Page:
The Supreme Court held that the mere presence of a gazetted officer during the seizure of contraband, without adherence to the specific procedures outlined in Section 52A(2) of the Narcotic Drugs and Psychotropic Substances Act, 1985 does not validate the seizure or sampling process. The Court emphasized that proper documentation, including inventory preparation and certification by a Magistrate, is crucial. Based on information from the Narcotics Control Bureau, a lorry was intercepted in 2000. It contained 20 kgs of heroin. Four individuals were arrested, and a case was registered under the NDPS Act. All four were found guilty, but one person died during the appeal process. The High Court affirmed the trial court's decision. The owner of the contraband among them appealed the High Court's judgment.

A two judge Bench of Justice Abhay S. Oka and Justice Pankaj Mithal held that, “The mere fact that the samples were drawn in the presence of a gazetted officer is not sufficient compliance of the mandate of sub­section (2) of Section 52A of the NDPS Act.

Senior Advocate Narendra Hooda appeared for the Appellant and Advocate Aishwarya Bhati appeared for the Respondent.

The defense argued that the seizure and sampling procedures violated Section 52A(2) of the NDPS Act. The defense claimed there was doubt about the correctness of the samples sent for analysis.

The prosecution contended that the seizure was based on prior information, proper procedures were followed, and the samples were drawn in the presence of a gazetted officer.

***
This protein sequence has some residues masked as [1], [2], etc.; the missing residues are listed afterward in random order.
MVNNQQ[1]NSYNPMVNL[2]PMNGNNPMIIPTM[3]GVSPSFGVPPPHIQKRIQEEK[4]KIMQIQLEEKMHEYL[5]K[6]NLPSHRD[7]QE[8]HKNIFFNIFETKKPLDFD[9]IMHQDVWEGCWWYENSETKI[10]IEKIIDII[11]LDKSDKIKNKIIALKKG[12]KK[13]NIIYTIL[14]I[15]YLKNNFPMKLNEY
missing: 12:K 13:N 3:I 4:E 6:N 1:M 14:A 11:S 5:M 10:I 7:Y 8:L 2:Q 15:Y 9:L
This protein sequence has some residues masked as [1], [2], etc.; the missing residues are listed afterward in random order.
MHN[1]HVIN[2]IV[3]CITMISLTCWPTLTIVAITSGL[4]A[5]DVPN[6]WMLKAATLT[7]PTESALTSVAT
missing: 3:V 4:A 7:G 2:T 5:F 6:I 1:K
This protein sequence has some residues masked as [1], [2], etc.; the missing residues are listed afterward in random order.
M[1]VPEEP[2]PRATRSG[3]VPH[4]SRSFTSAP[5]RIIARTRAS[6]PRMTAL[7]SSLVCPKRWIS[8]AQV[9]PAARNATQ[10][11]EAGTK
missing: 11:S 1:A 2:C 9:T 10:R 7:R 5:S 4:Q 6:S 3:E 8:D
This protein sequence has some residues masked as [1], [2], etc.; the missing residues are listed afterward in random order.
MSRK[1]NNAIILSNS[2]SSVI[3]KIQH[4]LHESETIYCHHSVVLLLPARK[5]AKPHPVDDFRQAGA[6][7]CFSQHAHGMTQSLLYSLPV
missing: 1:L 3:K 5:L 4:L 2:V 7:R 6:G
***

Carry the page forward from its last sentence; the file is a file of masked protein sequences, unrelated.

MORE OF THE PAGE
The Court perused Section 52A(2) which mandates specific procedures for seizure, inventory preparation, and sample drawing. The Court noted no evidence proved compliance with these procedures. The Court said, “no evidence has been brought on record to the effect that the procedure prescribed under sub­sections (2), (3) and (4) of Section 52A of the NDPS Act was followed while making the seizure and drawing sample such as preparing the inventory and getting it certified by the Magistrate. No evidence has also been brought on record that the samples were drawn in the presence of the Magistrate and the list of the samples so drawn were certified by the Magistrate.”

The Court further said samples were not drawn in the presence of a magistrate, rendering them invalid as primary evidence. The Court added, “It is an admitted position on record that the samples from the seized substance were drawn by the police in the presence of the gazetted officer and not in the presence of the Magistrate. There is no material on record to prove that the Magistrate had certified the inventory of the substance seized or of the list of samples so drawn.”

Due to the lack of adherence to legal procedures, the conviction was set aside by the Court. The Court said, “In the absence of any material on record to establish that the samples of the seized contraband were drawn in the presence of the Magistrate and that the inventory of the seized contraband was duly certified by the Magistrate, it is apparent that the said seized contraband and the samples drawn therefrom would not be a valid piece of primary evidence in the trial. Once there is no primary evidence available, the trial as a whole stands vitiated.”

The Court set aside the conviction of the owner, who had already served over 6 years of the sentence out of 10 years awarded to him. His appeal was allowed with no costs.

Cause Title: Yusuf v. State, [2023 INSC 912]

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